At yesterday’s Bay Area Biomedical Device Conference held at San Jose State University, an audience member asked a panel of three medtech executives how harmful the medical device tax would be to their business. The 2.3% tax is scheduled to go into effect next year.
|Image from Flickr user 401k.|
There is a lot of price pressure in the medical device sector, acknowledged Adam Elsesser, CEO and founder of Penumbra Inc. (Alameda, CA). “But we have more than enough leeway. So, of all the things I worry about, I am not that worried about the [medical device tax]. Elsesser went on to say that, of course, he rather not spend money on the tax but called it “utterly irrelevant.” Penumbra would continue to have enough to spend on R&D, clinical trial work, and so forth, he said.
Julian Nikolchev, founder of Pivot Medical (Sunnyvale, CA), agreed with Elsesser’s assessment. “There are a lot of things that are going on in the industry that are putting pressure on the medical device [companies]. [The device tax] is only one aspect to it,” he said. “I would rather see more-rationalized decision making at the FDA level than worry about the tax.” Nikolchev said that he did not think that venture investors were making decisions based on the device tax, adding that it is “really not a concern.”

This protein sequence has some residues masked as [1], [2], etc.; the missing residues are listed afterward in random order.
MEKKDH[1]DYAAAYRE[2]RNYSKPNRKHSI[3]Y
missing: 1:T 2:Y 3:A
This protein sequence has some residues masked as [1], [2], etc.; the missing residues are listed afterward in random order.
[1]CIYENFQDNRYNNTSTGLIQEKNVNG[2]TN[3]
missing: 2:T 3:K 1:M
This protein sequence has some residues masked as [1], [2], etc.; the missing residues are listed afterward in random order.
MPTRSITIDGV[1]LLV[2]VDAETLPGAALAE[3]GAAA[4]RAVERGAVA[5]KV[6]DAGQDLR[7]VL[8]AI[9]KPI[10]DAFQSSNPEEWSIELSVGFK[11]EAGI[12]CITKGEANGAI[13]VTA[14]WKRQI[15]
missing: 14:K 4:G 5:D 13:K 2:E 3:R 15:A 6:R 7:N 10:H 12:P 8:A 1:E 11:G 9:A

Darin Buxbaum, CEO and cofounder of Hourglass Technologies (Redwood City, CA) chimed in, stating that he completely agreed with the other two panelists’ assessments. He, however, acknowledged that the tax “is one of those topics that can really rile people up. How many industries get taxed on their top-line sales rather than their profits?” But the medtech industry is often a high-margin business he said, so the tax is “less impactful” for medtech than it would be for other industries. “Our focus is on making our top line growth grow so fast that this 2.3% device tax is a rounding error.”
Brian is the editor-at-large at UBM Canon's medical group. Follow him on Twitter at @brian_buntz.
For a different take, check out what ExploraMed CEO Josh Makower, MD had to say about on the tax, which he described as being "horrible for small companies."
Correction: An earlier version of this story incorrectly attributed Adam Elsesser's quotes to Julian Nikolchev and vice versa.